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Judge tosses challenge of Arizona programs that teach non-English speaking students

Judge ruled districts are required to use language immersion models approved by the state Board of Education
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Posted at 9:46 AM, Mar 11, 2024
and last updated 2024-03-11 13:10:00-04

PHOENIX — A judge has dismissed a lawsuit filed by Arizona's schools chief that challenged programs that some school districts use to teach non-English speaking students.

Republican Superintendent of Public Instruction Tom Horne argued dual language programs – in which students spend half the day learning English and the other half focusing on another language — violate a 2000 voter-approved law that requires those students to be taught only in English, a local radio station reported.

In a ruling Tuesday, Maricopa County Superior Court Judge Katherine Cooper concluded Horne lacked the statutory authority and legal standing to file the lawsuit and that he failed to state legal claims against Democratic Gov. Katie Hobbs, Democratic Attorney General Kris Mayes and 10 school districts.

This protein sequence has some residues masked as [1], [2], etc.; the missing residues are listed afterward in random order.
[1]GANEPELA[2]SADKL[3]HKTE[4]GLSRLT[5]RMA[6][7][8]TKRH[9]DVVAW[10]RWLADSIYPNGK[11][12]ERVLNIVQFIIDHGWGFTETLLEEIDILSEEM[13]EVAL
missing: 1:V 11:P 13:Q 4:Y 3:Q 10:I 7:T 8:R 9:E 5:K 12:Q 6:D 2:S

In dismissing the case, Cooper ruled districts are required to use language immersion models approved by the state Board of Education, and the dual language models used by the 10 districts named in the lawsuit had that approval.

“The State Board, not the School Districts, are responsible for developing and approving the immersion models. ... The School Districts, like all public and charter schools, are required to follow a model as approved by the State Board,” Cooper wrote.

Cooper ruled that neither Hobbs nor Mayes have any role in implementing or approving language models under the voter-approved law, so “none of the Defendant Parties has the ability to effect the relief he seeks.”

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Last year, Mayes issued an opinion at the request of Democrats in the Arizona Legislature that concluded only the state education board, and not the superintendent of public instruction, has the authority to decide whether schools are in compliance with state laws governing how schools teach English language learners.

Horne’s attorneys argued that opinion is incorrect, but Cooper wrote that is not grounds for a lawsuit. “An opinion by the Attorney General is just that, an opinion. It is not actionable. It is advisory and has no legally binding effect,” Cooper wrote.

Cooper wrote that the Legislature gave the state Board of Education the authority to monitor school districts’ compliance with state and federal law, and the ability to file lawsuits if violations occur. She also ruled that Prop. 203 gives parents and guardians the power to file lawsuits to enforce that law.

In a statement, Horne said he will appeal the ruling and that a parent will file a similar lawsuit that would have more dire consequences for districts.